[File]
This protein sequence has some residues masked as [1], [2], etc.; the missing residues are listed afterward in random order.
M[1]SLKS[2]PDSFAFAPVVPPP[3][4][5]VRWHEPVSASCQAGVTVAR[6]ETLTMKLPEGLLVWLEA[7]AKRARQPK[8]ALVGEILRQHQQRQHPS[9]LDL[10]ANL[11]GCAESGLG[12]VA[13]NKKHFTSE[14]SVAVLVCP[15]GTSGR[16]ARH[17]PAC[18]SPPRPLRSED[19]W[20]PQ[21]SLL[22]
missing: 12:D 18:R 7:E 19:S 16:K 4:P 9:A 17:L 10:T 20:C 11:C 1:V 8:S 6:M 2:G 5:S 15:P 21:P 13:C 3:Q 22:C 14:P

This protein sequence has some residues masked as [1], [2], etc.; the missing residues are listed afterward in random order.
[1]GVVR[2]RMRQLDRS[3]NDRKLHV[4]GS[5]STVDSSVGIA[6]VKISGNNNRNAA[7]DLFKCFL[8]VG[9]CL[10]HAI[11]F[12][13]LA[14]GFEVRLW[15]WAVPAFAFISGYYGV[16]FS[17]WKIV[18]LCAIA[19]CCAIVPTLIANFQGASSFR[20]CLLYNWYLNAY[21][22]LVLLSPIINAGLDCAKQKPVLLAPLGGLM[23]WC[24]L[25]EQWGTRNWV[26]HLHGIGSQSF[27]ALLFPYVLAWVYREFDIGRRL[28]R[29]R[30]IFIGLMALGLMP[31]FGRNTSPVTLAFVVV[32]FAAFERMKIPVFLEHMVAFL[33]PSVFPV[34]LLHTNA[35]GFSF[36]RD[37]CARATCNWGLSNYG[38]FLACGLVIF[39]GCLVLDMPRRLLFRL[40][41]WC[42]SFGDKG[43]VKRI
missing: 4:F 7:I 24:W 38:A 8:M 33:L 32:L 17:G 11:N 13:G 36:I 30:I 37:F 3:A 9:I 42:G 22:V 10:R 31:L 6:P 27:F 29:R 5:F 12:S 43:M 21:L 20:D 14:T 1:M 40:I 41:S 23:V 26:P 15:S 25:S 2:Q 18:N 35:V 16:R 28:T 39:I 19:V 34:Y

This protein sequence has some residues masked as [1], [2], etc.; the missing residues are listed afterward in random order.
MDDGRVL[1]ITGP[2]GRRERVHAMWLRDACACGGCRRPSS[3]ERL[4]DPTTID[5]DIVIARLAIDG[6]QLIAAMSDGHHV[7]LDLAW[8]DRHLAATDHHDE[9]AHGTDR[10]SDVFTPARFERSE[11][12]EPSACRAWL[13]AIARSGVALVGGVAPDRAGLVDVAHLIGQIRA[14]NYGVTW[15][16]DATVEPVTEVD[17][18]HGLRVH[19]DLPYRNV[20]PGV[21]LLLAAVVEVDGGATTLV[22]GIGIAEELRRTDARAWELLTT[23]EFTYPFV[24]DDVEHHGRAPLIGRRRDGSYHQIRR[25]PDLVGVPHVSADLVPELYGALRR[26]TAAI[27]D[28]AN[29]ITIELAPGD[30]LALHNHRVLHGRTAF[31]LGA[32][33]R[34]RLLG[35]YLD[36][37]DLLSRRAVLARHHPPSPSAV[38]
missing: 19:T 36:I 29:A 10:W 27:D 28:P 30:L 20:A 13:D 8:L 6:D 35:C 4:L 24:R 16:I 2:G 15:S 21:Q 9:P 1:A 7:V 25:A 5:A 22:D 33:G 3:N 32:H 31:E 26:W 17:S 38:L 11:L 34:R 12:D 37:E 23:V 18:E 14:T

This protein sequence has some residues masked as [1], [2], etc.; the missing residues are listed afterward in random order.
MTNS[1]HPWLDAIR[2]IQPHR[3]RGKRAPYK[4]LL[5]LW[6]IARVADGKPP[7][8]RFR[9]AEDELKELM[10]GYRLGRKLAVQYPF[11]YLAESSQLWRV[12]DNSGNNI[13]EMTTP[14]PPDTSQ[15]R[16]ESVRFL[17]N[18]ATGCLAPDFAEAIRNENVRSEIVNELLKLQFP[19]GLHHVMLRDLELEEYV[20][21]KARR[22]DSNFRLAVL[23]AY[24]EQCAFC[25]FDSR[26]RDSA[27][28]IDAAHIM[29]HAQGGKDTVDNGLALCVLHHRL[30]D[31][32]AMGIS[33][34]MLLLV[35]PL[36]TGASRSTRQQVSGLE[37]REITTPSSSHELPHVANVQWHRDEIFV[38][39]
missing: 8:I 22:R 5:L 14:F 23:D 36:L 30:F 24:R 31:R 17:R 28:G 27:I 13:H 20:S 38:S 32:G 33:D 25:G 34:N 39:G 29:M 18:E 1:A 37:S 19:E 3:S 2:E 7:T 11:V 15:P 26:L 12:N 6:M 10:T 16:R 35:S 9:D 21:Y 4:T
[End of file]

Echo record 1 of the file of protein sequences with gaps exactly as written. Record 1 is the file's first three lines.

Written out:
This protein sequence has some residues masked as [1], [2], etc.; the missing residues are listed afterward in random order.
M[1]SLKS[2]PDSFAFAPVVPPP[3][4][5]VRWHEPVSASCQAGVTVAR[6]ETLTMKLPEGLLVWLEA[7]AKRARQPK[8]ALVGEILRQHQQRQHPS[9]LDL[10]ANL[11]GCAESGLG[12]VA[13]NKKHFTSE[14]SVAVLVCP[15]GTSGR[16]ARH[17]PAC[18]SPPRPLRSED[19]W[20]PQ[21]SLL[22]
missing: 12:D 18:R 7:E 19:S 16:K 4:P 9:A 17:L 10:T 20:C 11:C 1:V 8:S 6:M 2:G 5:S 15:P 21:P 13:C 3:Q 22:C 14:P